The Washing

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Fractions resulting from the Washing period, ca. 200BCE.
Celtic regions after the migration period.

The Washing was a period of Faelish history marked by the large-scale settlement of Faeland by Celtic peoples, mostly from the Insular territories. The settlement resulted in the break-up of large states and a return to tribal chiefdoms before and eventual re-emergence of Faelo-Celtic petty kingdoms, as well as a fusion of local and immigrant cultures. This period also marks the introduction of horses onto the isles as well as the technology of the chariot.


According to a well-established theory, prior to becoming known to the Faelish world, Gaelic speaking tribes were part of the many confederacies of the eastern Atlantic. The peoples who invaded Faeland arrived seemingly "from the sea" when the westward movement of outlier tribes in their homelands in the 6th and 5th centuries BCE triggered their transoceanic migration to the Faelish Isles. The first arrival for which we have any solid archaeological evidence is at Çafhilen dated to the 420's BCE. From this point the newcomers dispersed up the river valleys -particularly the Verdan- and down into Çeniteq lands and finally across the mountains into Hesion and beyond the Glaeken Fault.

The ethnographic result was a patchwork of culturally-hybridized tribes, known as fractions, woven together by a complex political system which was never highly centralized at any point in time. The fundamental unit of Washing-era society was the nex, which itself consisted of one or more families. Each nex -or sept- had a council of elders, and initially a chieftain-like leader. The regional ethnic groups or fracti ("breakings" or "fragments" as the Romans later called them) were organized into larger alliances called Deins (pr. "danes"). These defensive groupings would coalesce into kingdoms and petty states by the middle ages as borders and relations stabilized during the period of Roman contact and after the latter's evacuation.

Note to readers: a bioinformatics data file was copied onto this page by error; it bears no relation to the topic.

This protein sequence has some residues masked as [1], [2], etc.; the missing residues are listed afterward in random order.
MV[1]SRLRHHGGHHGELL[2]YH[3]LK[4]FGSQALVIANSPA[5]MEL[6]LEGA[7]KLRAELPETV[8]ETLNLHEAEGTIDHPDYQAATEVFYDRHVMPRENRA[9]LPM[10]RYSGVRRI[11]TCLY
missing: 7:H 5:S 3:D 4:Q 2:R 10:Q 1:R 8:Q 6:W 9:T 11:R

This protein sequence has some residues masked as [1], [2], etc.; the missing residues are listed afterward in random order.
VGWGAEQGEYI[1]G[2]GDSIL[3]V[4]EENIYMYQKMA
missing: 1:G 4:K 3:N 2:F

By far the most significant social and political result of the sea-comers' arrival was the collapse of the Bhiriduxhiann Arniho system which allowed a fusional ethno-cultural group to emerge in the central Midlands . As the revolutionary works of Moadh Eehvscu proliferated throughout the isles, Axatut Maxume took place leaving power vacuums whereby the immigrants found welcome among the local peoples. It was this well-timed injection of newcomers which re-invigorated Alntlöán and led to the creation of the first historical instance of a Sasarg/Xanpai diarchy. Known to history as the "Kingdom of Faeland" this polity would endure until itself fusing with the Alnish state in the 10th century CE.

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